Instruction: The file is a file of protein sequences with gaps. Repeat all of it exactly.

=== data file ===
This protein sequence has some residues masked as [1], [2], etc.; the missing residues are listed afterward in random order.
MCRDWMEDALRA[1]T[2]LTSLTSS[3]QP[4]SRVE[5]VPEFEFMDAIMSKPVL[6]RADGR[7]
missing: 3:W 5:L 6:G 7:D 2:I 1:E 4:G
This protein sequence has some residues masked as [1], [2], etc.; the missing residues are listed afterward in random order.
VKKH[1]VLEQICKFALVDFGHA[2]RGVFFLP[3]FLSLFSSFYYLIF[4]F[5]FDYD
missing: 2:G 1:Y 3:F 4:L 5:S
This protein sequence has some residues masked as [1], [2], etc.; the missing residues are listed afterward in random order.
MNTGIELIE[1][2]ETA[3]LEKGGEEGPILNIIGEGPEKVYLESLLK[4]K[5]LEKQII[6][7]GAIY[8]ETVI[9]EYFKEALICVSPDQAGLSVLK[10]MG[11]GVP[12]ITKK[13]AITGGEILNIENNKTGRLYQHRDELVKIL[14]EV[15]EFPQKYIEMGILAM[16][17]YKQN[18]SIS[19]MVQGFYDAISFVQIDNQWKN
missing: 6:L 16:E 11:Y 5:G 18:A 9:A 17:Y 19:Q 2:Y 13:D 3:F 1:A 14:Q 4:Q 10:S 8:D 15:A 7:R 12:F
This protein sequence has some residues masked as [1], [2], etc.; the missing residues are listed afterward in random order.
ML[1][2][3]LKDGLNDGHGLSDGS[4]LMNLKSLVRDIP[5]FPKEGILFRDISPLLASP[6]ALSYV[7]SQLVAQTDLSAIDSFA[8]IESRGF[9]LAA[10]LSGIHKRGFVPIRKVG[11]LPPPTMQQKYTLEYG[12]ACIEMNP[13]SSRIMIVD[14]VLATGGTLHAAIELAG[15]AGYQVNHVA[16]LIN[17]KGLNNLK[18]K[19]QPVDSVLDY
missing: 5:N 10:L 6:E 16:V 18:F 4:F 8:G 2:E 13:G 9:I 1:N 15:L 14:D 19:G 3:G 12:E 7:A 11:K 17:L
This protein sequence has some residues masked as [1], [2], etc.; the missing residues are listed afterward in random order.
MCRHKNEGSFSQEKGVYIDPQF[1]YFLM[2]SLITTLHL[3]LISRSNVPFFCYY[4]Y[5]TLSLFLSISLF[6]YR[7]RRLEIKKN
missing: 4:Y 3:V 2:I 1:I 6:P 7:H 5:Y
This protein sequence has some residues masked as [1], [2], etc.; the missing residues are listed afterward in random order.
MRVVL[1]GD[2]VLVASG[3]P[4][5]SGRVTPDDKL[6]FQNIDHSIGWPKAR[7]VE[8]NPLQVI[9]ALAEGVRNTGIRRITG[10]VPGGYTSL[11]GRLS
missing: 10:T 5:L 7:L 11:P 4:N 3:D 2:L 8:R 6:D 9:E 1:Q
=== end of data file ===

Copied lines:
This protein sequence has some residues masked as [1], [2], etc.; the missing residues are listed afterward in random order.
MCRDWMEDALRA[1]T[2]LTSLTSS[3]QP[4]SRVE[5]VPEFEFMDAIMSKPVL[6]RADGR[7]
missing: 3:W 5:L 6:G 7:D 2:I 1:E 4:G
This protein sequence has some residues masked as [1], [2], etc.; the missing residues are listed afterward in random order.
VKKH[1]VLEQICKFALVDFGHA[2]RGVFFLP[3]FLSLFSSFYYLIF[4]F[5]FDYD
missing: 2:G 1:Y 3:F 4:L 5:S
This protein sequence has some residues masked as [1], [2], etc.; the missing residues are listed afterward in random order.
MNTGIELIE[1][2]ETA[3]LEKGGEEGPILNIIGEGPEKVYLESLLK[4]K[5]LEKQII[6][7]GAIY[8]ETVI[9]EYFKEALICVSPDQAGLSVLK[10]MG[11]GVP[12]ITKK[13]AITGGEILNIENNKTGRLYQHRDELVKIL[14]EV[15]EFPQKYIEMGILAM[16][17]YKQN[18]SIS[19]MVQGFYDAISFVQIDNQWKN
missing: 6:L 16:E 11:Y 5:G 18:A 9:A 17:Y 19:Q 2:Y 13:D 3:F 1:A 14:Q 4:Q 10:S 8:D 15:A 7:R 12:F
This protein sequence has some residues masked as [1], [2], etc.; the missing residues are listed afterward in random order.
ML[1][2][3]LKDGLNDGHGLSDGS[4]LMNLKSLVRDIP[5]FPKEGILFRDISPLLASP[6]ALSYV[7]SQLVAQTDLSAIDSFA[8]IESRGF[9]LAA[10]LSGIHKRGFVPIRKVG[11]LPPPTMQQKYTLEYG[12]ACIEMNP[13]SSRIMIVD[14]VLATGGTLHAAIELAG[15]AGYQVNHVA[16]LIN[17]KGLNNLK[18]K[19]QPVDSVLDY
missing: 5:N 10:L 6:E 16:V 18:F 4:F 8:G 2:E 13:G 9:I 1:N 15:L 14:D 19:G 3:G 12:E 7:A 11:K 17:L
This protein sequence has some residues masked as [1], [2], etc.; the missing residues are listed afterward in random order.
MCRHKNEGSFSQEKGVYIDPQF[1]YFLM[2]SLITTLHL[3]LISRSNVPFFCYY[4]Y[5]TLSLFLSISLF[6]YR[7]RRLEIKKN
missing: 4:Y 3:V 2:I 1:I 6:P 7:H 5:Y
This protein sequence has some residues masked as [1], [2], etc.; the missing residues are listed afterward in random order.
MRVVL[1]GD[2]VLVASG[3]P[4][5]SGRVTPDDKL[6]FQNIDHSIGWPKAR[7]VE[8]NPLQVI[9]ALAEGVRNTGIRRITG[10]VPGGYTSL[11]GRLS
missing: 10:T 5:L 7:L 11:P 4:N 3:D 2:L 8:R 6:D 9:E 1:Q